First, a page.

During her “Minamata” experience, she also was playing a secretary on “L.A. Law.” She currently plays another secretary on the CBS series “The Agency,” and she portrays a Korean American whose daughter is the best friend of one of the leading characters on WB’s “The Gilmore Girls,” a series she praises for writing Korean Americans “as real people.”

Like many Asian American actors, Kuroda writes letters protesting the paucity of Asian Americans in the mass media. Such roles “don’t have to be positive,” she said. “Although I would like the negative balanced with the positive, what really bothers me is if it’s not real. You can add humanity to what might look like a negative role.” She believes she did this in the HBO movie “Stranger Inside,” shown in June, in which she played a Korean American grocer sent to prison for killing a customer.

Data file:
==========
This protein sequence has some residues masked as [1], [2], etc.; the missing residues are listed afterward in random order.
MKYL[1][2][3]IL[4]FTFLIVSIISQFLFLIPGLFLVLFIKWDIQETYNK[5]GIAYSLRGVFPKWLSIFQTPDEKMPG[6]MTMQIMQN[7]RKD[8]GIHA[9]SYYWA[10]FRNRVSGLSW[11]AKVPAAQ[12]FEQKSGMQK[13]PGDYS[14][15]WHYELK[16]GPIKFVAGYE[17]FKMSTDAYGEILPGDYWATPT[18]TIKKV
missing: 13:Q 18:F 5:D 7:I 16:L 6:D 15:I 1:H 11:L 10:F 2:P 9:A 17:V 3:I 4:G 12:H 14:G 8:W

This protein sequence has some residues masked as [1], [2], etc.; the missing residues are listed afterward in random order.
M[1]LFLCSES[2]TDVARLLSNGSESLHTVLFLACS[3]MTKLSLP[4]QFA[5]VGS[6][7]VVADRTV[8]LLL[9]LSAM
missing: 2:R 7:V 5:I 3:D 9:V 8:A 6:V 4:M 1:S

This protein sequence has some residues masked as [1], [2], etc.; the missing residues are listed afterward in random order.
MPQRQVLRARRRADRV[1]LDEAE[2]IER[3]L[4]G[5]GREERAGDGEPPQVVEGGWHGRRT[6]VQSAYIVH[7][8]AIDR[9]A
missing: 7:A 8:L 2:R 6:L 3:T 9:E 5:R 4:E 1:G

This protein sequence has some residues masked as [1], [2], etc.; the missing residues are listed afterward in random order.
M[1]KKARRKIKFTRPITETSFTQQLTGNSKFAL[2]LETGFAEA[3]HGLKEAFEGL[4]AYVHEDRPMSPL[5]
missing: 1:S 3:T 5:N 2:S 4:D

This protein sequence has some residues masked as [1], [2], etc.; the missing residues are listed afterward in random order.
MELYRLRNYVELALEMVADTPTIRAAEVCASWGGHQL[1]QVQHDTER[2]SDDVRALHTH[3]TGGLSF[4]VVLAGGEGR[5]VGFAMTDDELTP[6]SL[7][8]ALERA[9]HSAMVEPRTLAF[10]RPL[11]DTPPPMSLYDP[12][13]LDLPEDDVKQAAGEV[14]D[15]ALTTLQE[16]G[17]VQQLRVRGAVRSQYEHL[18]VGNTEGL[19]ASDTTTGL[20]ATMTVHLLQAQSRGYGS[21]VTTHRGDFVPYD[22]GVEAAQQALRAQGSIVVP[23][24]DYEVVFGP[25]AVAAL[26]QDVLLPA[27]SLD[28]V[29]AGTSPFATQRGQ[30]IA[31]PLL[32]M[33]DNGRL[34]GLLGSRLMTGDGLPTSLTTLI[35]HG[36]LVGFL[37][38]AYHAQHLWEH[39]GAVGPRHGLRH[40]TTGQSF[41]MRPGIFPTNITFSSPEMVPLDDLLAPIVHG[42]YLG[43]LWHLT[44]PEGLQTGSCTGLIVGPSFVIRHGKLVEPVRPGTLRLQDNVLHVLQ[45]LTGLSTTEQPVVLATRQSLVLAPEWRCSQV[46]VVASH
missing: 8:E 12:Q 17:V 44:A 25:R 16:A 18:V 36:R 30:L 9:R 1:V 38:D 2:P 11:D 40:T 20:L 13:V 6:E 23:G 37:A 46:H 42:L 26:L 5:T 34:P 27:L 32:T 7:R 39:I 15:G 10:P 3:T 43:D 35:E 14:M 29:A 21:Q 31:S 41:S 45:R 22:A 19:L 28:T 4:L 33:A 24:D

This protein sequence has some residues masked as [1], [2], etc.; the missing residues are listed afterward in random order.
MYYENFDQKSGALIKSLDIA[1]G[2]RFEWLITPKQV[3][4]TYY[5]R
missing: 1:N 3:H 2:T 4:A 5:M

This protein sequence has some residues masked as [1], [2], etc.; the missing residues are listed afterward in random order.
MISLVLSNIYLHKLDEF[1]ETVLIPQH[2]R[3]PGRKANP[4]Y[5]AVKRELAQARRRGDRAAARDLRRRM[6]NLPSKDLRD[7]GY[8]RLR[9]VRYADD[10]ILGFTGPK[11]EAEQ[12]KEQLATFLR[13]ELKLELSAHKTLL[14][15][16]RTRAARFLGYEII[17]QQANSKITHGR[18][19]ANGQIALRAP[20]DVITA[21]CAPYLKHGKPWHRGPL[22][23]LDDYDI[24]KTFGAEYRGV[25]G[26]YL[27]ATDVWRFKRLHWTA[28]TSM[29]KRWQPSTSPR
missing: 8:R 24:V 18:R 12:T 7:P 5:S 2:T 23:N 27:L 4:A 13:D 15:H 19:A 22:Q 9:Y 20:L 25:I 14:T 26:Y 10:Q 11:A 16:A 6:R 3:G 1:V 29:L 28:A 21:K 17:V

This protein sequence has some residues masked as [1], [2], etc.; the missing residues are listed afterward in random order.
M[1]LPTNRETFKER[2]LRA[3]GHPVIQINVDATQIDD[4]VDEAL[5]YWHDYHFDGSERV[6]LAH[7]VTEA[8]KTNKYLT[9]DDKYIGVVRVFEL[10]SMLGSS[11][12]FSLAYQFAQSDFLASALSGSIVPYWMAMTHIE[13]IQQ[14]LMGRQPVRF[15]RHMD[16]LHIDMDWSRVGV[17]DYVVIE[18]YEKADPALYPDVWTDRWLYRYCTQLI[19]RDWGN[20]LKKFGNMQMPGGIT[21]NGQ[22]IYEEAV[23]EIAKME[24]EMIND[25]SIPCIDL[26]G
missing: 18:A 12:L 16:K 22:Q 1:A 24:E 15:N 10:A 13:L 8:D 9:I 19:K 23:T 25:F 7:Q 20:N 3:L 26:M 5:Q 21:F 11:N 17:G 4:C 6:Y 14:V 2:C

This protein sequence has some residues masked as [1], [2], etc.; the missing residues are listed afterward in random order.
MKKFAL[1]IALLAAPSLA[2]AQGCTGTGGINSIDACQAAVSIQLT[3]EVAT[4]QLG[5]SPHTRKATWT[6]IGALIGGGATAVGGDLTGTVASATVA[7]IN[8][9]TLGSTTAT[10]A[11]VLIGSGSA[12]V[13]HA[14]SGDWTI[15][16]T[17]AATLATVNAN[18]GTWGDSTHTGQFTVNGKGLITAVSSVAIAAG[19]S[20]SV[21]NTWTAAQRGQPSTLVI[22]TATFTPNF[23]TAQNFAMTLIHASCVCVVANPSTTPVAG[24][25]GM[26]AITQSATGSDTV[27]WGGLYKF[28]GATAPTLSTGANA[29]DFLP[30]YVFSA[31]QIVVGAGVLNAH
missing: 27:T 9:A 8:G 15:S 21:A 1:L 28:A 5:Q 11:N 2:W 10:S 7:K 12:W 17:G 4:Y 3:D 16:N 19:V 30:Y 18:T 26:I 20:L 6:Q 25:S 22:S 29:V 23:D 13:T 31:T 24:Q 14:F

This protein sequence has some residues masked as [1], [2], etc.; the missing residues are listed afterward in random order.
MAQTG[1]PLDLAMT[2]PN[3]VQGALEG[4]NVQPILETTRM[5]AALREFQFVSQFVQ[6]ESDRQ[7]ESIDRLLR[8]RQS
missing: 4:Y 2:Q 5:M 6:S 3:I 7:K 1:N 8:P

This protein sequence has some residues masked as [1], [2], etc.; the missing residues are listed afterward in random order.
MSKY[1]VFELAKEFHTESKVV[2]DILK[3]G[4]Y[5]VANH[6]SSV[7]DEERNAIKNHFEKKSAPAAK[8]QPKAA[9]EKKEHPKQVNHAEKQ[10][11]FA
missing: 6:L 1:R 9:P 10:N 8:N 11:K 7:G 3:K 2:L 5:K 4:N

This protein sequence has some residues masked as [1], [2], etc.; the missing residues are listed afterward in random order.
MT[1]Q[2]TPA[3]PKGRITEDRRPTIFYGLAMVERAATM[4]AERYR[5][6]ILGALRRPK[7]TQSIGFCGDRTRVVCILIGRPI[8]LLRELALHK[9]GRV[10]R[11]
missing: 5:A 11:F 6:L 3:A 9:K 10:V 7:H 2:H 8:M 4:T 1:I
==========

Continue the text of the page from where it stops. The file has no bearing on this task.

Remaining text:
Kuroda enjoys crossing ethnic boundaries in her roles. Her character in “Straight as a Line” was British and was originally played by an African American. She said she has never heard any complaints when she is cast outside her own Japanese American heritage, but she is sensitive to others’ feelings on this subject.

A casting director once asked her if she could play a Korean character as well as a Korean could. She said no. “They were dumbfounded,” she said. “I shocked them so much, they used me.”



‘RED,’ David Henry Hwang Theater, Union Center for the Arts, 120 Judge John Aiso St., downtown L.A. Dates: Opens Wednesday, 8 p.m. Regular schedule: Thursdays-Saturdays, 8 p.m.; Saturdays and Sundays, 2 p.m. EndsOct. 28. Dark next Saturday afternoon. Sign-language performance Oct. 26. Prices: $25-$30. Phone: (213) 625-7000.